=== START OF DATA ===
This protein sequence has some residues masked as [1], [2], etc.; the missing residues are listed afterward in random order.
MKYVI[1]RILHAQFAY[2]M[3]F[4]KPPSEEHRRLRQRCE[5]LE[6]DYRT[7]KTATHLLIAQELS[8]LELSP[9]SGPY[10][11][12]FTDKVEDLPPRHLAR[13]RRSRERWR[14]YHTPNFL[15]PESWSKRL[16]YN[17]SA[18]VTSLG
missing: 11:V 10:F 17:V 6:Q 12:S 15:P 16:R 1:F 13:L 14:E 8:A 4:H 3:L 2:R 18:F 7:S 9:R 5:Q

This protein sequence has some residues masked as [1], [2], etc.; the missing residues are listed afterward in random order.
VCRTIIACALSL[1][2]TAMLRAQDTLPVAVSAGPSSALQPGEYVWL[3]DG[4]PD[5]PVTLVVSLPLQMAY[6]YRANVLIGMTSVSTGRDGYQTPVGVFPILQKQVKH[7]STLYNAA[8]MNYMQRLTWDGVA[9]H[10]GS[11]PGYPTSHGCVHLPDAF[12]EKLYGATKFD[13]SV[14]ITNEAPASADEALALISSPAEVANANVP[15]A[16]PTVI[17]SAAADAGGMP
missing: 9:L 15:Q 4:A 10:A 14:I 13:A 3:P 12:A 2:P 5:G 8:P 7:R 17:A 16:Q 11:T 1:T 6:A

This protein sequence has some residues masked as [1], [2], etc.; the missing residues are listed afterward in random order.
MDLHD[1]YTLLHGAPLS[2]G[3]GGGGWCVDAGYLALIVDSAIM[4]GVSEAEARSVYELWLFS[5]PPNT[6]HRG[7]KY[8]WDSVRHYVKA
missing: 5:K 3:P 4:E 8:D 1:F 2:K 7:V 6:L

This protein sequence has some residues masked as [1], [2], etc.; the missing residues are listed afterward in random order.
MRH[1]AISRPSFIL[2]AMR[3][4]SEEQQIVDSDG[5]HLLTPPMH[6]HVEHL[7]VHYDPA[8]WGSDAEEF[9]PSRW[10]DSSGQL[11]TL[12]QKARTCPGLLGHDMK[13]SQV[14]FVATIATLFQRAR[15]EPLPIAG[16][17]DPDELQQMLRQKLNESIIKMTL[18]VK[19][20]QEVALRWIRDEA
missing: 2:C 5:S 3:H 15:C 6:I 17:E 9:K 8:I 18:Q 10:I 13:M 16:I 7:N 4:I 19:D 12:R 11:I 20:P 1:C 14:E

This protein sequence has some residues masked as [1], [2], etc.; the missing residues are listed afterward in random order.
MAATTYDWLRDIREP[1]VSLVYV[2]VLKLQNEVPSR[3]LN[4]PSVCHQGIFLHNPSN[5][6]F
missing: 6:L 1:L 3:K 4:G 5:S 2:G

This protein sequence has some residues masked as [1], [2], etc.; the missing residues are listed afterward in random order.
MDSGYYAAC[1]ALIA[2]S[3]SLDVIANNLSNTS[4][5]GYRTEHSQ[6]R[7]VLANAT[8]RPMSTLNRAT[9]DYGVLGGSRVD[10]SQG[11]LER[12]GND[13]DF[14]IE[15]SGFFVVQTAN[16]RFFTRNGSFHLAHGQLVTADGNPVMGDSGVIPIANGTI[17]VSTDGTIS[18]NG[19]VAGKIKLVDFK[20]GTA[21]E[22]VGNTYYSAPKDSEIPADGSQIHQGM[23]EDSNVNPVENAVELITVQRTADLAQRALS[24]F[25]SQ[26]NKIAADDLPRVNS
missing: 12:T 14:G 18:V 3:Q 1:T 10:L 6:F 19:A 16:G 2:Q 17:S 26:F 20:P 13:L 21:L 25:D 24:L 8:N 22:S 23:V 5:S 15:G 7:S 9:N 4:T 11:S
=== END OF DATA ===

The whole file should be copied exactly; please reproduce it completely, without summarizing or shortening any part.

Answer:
This protein sequence has some residues masked as [1], [2], etc.; the missing residues are listed afterward in random order.
MKYVI[1]RILHAQFAY[2]M[3]F[4]KPPSEEHRRLRQRCE[5]LE[6]DYRT[7]KTATHLLIAQELS[8]LELSP[9]SGPY[10][11][12]FTDKVEDLPPRHLAR[13]RRSRERWR[14]YHTPNFL[15]PESWSKRL[16]YN[17]SA[18]VTSLG
missing: 11:V 10:F 17:V 6:Q 12:S 15:P 16:R 1:F 13:L 14:E 8:A 4:H 3:L 2:R 18:F 7:S 9:R 5:Q

This protein sequence has some residues masked as [1], [2], etc.; the missing residues are listed afterward in random order.
VCRTIIACALSL[1][2]TAMLRAQDTLPVAVSAGPSSALQPGEYVWL[3]DG[4]PD[5]PVTLVVSLPLQMAY[6]YRANVLIGMTSVSTGRDGYQTPVGVFPILQKQVKH[7]STLYNAA[8]MNYMQRLTWDGVA[9]H[10]GS[11]PGYPTSHGCVHLPDAF[12]EKLYGATKFD[13]SV[14]ITNEAPASADEALALISSPAEVANANVP[15]A[16]PTVI[17]SAAADAGGMP
missing: 9:L 15:Q 4:A 10:A 14:I 13:A 3:P 12:A 2:P 5:G 8:P 7:R 17:A 16:Q 11:T 1:T 6:A

This protein sequence has some residues masked as [1], [2], etc.; the missing residues are listed afterward in random order.
MDLHD[1]YTLLHGAPLS[2]G[3]GGGGWCVDAGYLALIVDSAIM[4]GVSEAEARSVYELWLFS[5]PPNT[6]HRG[7]KY[8]WDSVRHYVKA
missing: 5:K 3:P 4:E 8:D 1:F 2:K 7:V 6:L

This protein sequence has some residues masked as [1], [2], etc.; the missing residues are listed afterward in random order.
MRH[1]AISRPSFIL[2]AMR[3][4]SEEQQIVDSDG[5]HLLTPPMH[6]HVEHL[7]VHYDPA[8]WGSDAEEF[9]PSRW[10]DSSGQL[11]TL[12]QKARTCPGLLGHDMK[13]SQV[14]FVATIATLFQRAR[15]EPLPIAG[16][17]DPDELQQMLRQKLNESIIKMTL[18]VK[19][20]QEVALRWIRDEA
missing: 2:C 5:S 3:H 15:C 6:I 17:E 9:K 8:I 18:Q 10:I 13:M 16:I 7:N 4:I 19:D 12:R 11:I 20:P 1:C 14:E

This protein sequence has some residues masked as [1], [2], etc.; the missing residues are listed afterward in random order.
MAATTYDWLRDIREP[1]VSLVYV[2]VLKLQNEVPSR[3]LN[4]PSVCHQGIFLHNPSN[5][6]F
missing: 6:L 1:L 3:K 4:G 5:S 2:G

This protein sequence has some residues masked as [1], [2], etc.; the missing residues are listed afterward in random order.
MDSGYYAAC[1]ALIA[2]S[3]SLDVIANNLSNTS[4][5]GYRTEHSQ[6]R[7]VLANAT[8]RPMSTLNRAT[9]DYGVLGGSRVD[10]SQG[11]LER[12]GND[13]DF[14]IE[15]SGFFVVQTAN[16]RFFTRNGSFHLAHGQLVTADGNPVMGDSGVIPIANGTI[17]VSTDGTIS[18]NG[19]VAGKIKLVDFK[20]GTA[21]E[22]VGNTYYSAPKDSEIPADGSQIHQGM[23]EDSNVNPVENAVELITVQRTADLAQRALS[24]F[25]SQ[26]NKIAADDLPRVNS
missing: 12:T 14:G 18:V 3:Q 1:T 10:L 6:F 19:A 16:G 2:Q 17:S 26:F 20:P 13:L 21:L 25:D 24:L 8:N 22:S 23:V 5:S 15:G 7:S 9:N 4:T 11:S